A Day for Sharing
Thanksgiving, at its heart, is about sharing. For some extended families with crazy schedules, it may be the only meal they eat together for months. Thanksgiving is also a great holiday to share your green message with the extended family. Whether your green intentions are subtle, such as saying thanks for the trees, or more obvious, such as proudly providing a rundown of all the local and organic ingredients used in the making of the Thanksgiving feast, your family and friends will learn that celebrating can be done in an eco-friendly and fun way – all without losing the traditions of the holiday.
My favorite part about Thanksgiving: no gifts are required. I love giving and getting presents as much as the next person, but honestly, there’s a lot of stress that goes into choosing the right gift for everyone (as well as hoping that your children are thankful and polite when they are on the receiving end). There’s none of that of pressure on Thanksgiving. Even without us as parents drumming it into their brains, I think the message of the holiday – that being together is the fun part, not getting presents – is so important and also obvious to kids. It’s a holiday that focuses on the importance of family and togetherness. To strengthen this message, create traditions such as playing freeze tag, touch football, or going for walks. If you’re up for a bit of planning, try creating a scavenger hunt around the neighborhood or even around the yard. After a long morning or afternoon playing outside, we are all that much more grateful when we sit down for our Thanksgiving meal. Make saying thanks a tradition each year, even for the littlest ones at your table, and try to incorporate it on other days as well. Being thankful for food and family is a sentiment for every season!
Talk About the Origins of Thanksgiving
We often rely on our kids’ schools to teach them about the holidays. Personally, I can’t even remember the last time we talked about the actual (although possibly mythologized) origins of Thanksgiving. This year I’m planning on having a very basic family discussion about the pilgrims and the Native Americans. For my little ones, I want to bring the story up to modern times: my son understands the farmer’s market, so I’ll start with how there was none in the 1600s (as well as no grocery stores at all!) and how all the pilgrims would have died were it not for the help of the Native Americans. Talking about how they shared knowledge could lead to discussing another familiar topic in our household: community gardens and how we help each other learn about different fruits and vegetables. For families with older kids, topics could include immigration, globalization and community.
Let Nature Inspire Your Decor
Thanksgiving decorations don’t generally include flashing lights or spooky scarecrows; instead they rely on nature as your inspiration. Thanksgiving is rife with possibilities for homemade and eco-friendly adornments. You can make a foraged centerpiece with funky looking branches picked up from a family walk or by filling a hurricane glass with pine cones. In many parts of the country it’s still warm enough on Thanksgiving to take a long pre-dinner walk and gather natural goodies like leaves and acorns. Handmade placemats can be made from pressing or gluing leaves onto construction paper or by gluing leaves to a name card for a holiday touch. Create little acorn people to greet each holiday guest (these activities are also a great way to keep little ones occupied while moms and dads work on the Thanksgiving feast). For older kids who can write, have them create a personal and heartfelt name card. Underneath each name, the child can write why they are grateful that that person is in their life. Little ones will beam with pride that they were able to make a contribution to the family gathering.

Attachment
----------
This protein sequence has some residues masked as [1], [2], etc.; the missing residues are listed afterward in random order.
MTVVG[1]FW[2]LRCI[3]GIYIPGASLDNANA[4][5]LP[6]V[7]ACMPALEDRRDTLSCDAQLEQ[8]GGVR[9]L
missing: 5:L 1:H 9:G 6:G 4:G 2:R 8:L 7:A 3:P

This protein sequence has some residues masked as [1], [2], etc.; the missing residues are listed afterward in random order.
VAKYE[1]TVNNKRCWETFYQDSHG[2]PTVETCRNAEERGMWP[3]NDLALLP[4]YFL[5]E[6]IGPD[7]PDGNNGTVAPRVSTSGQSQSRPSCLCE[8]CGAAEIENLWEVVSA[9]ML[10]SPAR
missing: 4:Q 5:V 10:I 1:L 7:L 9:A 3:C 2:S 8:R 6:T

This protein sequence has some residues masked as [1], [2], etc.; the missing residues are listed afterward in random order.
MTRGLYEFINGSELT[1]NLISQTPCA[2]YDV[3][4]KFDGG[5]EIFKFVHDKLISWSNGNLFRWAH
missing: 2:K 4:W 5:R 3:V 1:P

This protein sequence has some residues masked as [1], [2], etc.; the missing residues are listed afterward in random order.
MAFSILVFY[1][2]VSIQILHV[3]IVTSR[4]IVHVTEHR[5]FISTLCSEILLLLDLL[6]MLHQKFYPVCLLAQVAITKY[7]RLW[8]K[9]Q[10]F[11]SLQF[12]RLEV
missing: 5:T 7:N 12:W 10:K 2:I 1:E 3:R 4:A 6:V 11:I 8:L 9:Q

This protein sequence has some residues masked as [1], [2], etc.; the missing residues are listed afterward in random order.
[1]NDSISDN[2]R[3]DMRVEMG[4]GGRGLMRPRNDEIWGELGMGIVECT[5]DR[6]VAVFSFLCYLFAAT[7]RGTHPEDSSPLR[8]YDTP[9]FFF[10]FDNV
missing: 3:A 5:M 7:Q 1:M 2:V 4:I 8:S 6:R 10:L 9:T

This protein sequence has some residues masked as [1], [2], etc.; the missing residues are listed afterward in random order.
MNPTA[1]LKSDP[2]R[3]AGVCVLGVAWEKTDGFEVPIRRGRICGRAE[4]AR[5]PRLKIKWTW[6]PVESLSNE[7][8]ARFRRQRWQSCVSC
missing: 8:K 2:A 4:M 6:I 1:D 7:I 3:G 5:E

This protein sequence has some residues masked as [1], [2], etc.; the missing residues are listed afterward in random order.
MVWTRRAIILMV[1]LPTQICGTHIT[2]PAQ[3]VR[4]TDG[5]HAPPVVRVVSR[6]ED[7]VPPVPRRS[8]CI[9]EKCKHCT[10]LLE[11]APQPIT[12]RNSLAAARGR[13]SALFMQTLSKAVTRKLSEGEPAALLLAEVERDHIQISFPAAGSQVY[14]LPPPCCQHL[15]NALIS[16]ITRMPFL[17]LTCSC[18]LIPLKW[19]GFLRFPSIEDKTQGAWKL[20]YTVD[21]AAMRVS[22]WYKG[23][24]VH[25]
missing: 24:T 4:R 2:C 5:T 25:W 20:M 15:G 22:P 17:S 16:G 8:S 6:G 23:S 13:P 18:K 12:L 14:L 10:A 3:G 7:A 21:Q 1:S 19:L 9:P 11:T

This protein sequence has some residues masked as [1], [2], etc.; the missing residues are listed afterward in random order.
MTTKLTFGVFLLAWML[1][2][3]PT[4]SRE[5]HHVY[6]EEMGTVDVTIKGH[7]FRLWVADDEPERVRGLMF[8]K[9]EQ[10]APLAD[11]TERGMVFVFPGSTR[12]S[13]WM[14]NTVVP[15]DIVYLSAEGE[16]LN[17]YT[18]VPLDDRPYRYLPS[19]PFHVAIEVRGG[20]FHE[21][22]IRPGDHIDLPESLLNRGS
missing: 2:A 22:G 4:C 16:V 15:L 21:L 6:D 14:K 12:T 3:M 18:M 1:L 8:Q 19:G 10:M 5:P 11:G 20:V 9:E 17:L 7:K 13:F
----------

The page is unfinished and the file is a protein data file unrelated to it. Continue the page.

Skip the Turkey
Cut out the turkey for a greener meal. Most of us will agree that it’s all the extras-the cranberry sauce, stuffing, and other goodies that make the Thanksgiving meal as special as it is. There are also plenty of amazing vegetarian main meal options such as Field Roast’s vegan Celebration Roast and Tofurky’s Vegetarian Roast. Roast some local sweet potatoes, onions, and any other veggies from nearby, and your meal will be complete!
Image © flickr user Hunter Desportes
Save a Turkey
Start a new family tradition and sponsor or adopt a turkey instead of serving one this thanksgiving through the Farm Sanctuary. Even if you do decide to serve a turkey, it’s a great program and one that kids will surely get a kick out of. If Thanksgiving at your house definitely involves some turkey, visit Local Harvest to find a local, free range, humanely raised turkey near you. Then be sure to call your grocery store and ask them to purchase from that farm in the future instead of buying from mass-produced and cruelly treated turkeys.
Image © flickr user lynnefeatherstone
Make a Tradition of Volunteering
Not into making a big deal for Thanksgiving or have a super small family? Keep with the message of giving and volunteer for the day at a soup kitchen or homeless shelter. It will be an amazing experience for you and your children and will definitely emphasize the theme of giving and sharing. Search for local shelters and soup kitchens in your area through a site such as HomelessShelterDirectory.org. You can even have your Thanksgiving meal at home and help others in the same day – simply choose to serve a Thanksgiving lunch at a shelter and then head home feeling more grateful (and hungry for your own dinner) than ever.
Lead Image © flickr user TheCulinaryGeek